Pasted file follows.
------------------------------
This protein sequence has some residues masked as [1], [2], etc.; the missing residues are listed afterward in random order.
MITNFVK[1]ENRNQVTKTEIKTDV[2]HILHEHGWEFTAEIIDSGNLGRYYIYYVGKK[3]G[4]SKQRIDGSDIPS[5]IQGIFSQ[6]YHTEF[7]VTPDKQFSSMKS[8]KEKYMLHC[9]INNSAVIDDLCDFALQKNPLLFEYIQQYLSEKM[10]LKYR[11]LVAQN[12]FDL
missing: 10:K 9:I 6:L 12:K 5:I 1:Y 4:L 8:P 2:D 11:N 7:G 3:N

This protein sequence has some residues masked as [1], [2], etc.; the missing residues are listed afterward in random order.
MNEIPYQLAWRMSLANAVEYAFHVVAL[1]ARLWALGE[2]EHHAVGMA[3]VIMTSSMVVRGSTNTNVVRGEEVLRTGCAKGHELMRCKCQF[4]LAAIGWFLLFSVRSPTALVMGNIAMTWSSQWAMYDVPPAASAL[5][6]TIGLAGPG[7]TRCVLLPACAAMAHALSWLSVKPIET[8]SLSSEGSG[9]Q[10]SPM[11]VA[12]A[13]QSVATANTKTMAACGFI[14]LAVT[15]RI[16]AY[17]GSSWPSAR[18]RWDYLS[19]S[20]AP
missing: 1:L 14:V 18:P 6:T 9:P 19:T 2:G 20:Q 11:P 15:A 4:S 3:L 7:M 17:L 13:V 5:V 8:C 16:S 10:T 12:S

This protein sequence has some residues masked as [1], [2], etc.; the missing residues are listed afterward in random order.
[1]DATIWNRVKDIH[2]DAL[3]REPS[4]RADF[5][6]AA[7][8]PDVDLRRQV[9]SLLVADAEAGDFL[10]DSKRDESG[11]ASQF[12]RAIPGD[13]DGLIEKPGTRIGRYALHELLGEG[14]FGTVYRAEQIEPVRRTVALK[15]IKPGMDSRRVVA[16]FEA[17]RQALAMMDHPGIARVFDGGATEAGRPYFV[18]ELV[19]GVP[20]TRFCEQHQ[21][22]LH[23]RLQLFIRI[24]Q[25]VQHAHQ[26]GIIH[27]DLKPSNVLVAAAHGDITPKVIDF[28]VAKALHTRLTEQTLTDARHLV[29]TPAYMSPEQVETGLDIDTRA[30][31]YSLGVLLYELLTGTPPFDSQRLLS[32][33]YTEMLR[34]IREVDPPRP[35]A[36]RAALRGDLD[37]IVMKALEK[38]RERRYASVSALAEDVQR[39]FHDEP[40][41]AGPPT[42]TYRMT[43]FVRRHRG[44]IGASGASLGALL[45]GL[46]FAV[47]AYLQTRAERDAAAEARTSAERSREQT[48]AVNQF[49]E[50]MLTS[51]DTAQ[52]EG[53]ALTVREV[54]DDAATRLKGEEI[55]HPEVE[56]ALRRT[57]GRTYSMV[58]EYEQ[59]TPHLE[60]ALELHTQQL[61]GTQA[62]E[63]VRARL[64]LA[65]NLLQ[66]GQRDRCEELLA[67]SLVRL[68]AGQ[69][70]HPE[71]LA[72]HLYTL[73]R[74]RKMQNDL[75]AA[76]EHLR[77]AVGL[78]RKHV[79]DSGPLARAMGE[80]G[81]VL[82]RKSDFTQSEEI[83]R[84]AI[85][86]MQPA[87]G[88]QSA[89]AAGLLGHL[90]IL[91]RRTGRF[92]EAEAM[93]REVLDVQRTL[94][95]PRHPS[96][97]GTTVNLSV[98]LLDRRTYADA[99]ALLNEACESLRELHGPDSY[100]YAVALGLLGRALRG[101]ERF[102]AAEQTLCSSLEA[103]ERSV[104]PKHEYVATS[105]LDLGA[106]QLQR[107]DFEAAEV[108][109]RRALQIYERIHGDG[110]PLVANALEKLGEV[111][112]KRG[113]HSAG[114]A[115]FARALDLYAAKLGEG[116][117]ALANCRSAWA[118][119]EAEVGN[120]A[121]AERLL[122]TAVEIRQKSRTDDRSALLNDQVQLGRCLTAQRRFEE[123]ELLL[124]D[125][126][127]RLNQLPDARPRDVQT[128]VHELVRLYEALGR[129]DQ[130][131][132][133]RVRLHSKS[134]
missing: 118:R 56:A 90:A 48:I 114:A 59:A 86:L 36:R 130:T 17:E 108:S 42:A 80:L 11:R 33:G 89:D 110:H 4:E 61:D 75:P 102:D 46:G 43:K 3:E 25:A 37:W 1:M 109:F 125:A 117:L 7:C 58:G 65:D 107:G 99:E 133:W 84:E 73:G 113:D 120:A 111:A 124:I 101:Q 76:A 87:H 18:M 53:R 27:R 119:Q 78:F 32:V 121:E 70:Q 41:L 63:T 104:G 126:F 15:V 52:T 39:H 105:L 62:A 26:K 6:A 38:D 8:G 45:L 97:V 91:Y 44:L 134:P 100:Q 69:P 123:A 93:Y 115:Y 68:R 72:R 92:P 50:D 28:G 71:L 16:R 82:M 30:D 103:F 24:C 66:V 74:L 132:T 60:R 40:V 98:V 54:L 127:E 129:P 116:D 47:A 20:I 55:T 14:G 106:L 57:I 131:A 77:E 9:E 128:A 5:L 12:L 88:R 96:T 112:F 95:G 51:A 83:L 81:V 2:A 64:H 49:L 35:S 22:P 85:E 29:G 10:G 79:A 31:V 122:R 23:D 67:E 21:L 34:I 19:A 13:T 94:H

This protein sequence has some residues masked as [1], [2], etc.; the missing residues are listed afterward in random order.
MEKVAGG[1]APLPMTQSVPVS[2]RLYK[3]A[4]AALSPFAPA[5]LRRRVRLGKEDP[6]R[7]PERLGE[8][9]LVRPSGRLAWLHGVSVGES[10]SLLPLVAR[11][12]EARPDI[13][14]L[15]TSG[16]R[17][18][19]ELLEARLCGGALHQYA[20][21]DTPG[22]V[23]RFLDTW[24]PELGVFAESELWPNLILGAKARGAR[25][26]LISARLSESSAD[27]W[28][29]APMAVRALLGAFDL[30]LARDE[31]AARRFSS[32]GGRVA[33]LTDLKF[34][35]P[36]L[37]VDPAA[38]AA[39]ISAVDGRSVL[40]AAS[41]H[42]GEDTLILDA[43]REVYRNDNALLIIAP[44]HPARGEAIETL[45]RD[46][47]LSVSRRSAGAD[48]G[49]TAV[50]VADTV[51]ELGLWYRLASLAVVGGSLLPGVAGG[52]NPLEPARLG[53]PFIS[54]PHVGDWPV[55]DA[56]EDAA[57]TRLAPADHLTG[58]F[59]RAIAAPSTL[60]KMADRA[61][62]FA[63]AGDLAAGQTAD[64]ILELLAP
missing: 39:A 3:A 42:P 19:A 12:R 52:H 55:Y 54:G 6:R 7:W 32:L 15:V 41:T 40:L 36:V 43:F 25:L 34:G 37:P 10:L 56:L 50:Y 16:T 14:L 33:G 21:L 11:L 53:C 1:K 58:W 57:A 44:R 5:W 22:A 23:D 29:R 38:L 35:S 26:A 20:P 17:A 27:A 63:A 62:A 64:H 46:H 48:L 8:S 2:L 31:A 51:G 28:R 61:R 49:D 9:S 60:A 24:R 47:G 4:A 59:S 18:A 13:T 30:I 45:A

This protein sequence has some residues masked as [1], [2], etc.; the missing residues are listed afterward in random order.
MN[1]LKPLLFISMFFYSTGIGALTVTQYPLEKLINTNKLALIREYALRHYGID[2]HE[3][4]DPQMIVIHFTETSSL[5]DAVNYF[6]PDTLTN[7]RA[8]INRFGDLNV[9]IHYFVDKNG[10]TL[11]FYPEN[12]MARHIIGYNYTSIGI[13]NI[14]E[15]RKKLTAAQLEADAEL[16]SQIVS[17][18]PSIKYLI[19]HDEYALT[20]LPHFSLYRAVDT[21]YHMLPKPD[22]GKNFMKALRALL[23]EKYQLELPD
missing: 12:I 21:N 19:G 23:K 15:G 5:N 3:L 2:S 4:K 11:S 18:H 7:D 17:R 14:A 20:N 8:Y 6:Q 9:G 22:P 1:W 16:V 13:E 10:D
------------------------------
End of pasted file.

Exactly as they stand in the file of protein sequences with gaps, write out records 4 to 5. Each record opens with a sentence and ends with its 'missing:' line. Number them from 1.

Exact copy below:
This protein sequence has some residues masked as [1], [2], etc.; the missing residues are listed afterward in random order.
MEKVAGG[1]APLPMTQSVPVS[2]RLYK[3]A[4]AALSPFAPA[5]LRRRVRLGKEDP[6]R[7]PERLGE[8][9]LVRPSGRLAWLHGVSVGES[10]SLLPLVAR[11][12]EARPDI[13][14]L[15]TSG[16]R[17][18][19]ELLEARLCGGALHQYA[20][21]DTPG[22]V[23]RFLDTW[24]PELGVFAESELWPNLILGAKARGAR[25][26]LISARLSESSAD[27]W[28][29]APMAVRALLGAFDL[30]LARDE[31]AARRFSS[32]GGRVA[33]LTDLKF[34][35]P[36]L[37]VDPAA[38]AA[39]ISAVDGRSVL[40]AAS[41]H[42]GEDTLILDA[43]REVYRNDNALLIIAP[44]HPARGEAIETL[45]RD[46][47]LSVSRRSAGAD[48]G[49]TAV[50]VADTV[51]ELGLWYRLASLAVVGGSLLPGVAGG[52]NPLEPARLG[53]PFIS[54]PHVGDWPV[55]DA[56]EDAA[57]TRLAPADHLTG[58]F[59]RAIAAPSTL[60]KMADRA[61][62]FA[63]AGDLAAGQTAD[64]ILELLAP
missing: 39:A 3:A 42:P 19:A 12:R 52:H 55:Y 54:G 6:R 7:W 32:L 15:V 41:T 40:L 36:V 43:F 25:L 34:G 37:P 10:L 56:L 50:Y 16:T 14:L 33:G 21:L 11:L 53:C 1:K 58:W 57:A 44:R 5:W 22:A 23:D 29:R 38:L 35:S 26:A 20:P 17:A 27:A 63:A 62:A 64:H 46:H 48:L 8:S 2:L 31:A 51:G 28:R 61:R 49:D 9:S 60:A 24:R 47:G 4:A 59:S 18:A 13:T 30:I 45:A

This protein sequence has some residues masked as [1], [2], etc.; the missing residues are listed afterward in random order.
MN[1]LKPLLFISMFFYSTGIGALTVTQYPLEKLINTNKLALIREYALRHYGID[2]HE[3][4]DPQMIVIHFTETSSL[5]DAVNYF[6]PDTLTN[7]RA[8]INRFGDLNV[9]IHYFVDKNG[10]TL[11]FYPEN[12]MARHIIGYNYTSIGI[13]NI[14]E[15]RKKLTAAQLEADAEL[16]SQIVS[17][18]PSIKYLI[19]HDEYALT[20]LPHFSLYRAVDT[21]YHMLPKPD[22]GKNFMKALRALL[23]EKYQLELPD
missing: 12:I 21:N 19:G 23:K 15:G 5:N 3:L 2:S 4:K 11:S 18:H 7:D 17:R 14:A 20:N 8:Y 6:Q 9:G 22:P 1:W 16:V 13:E 10:D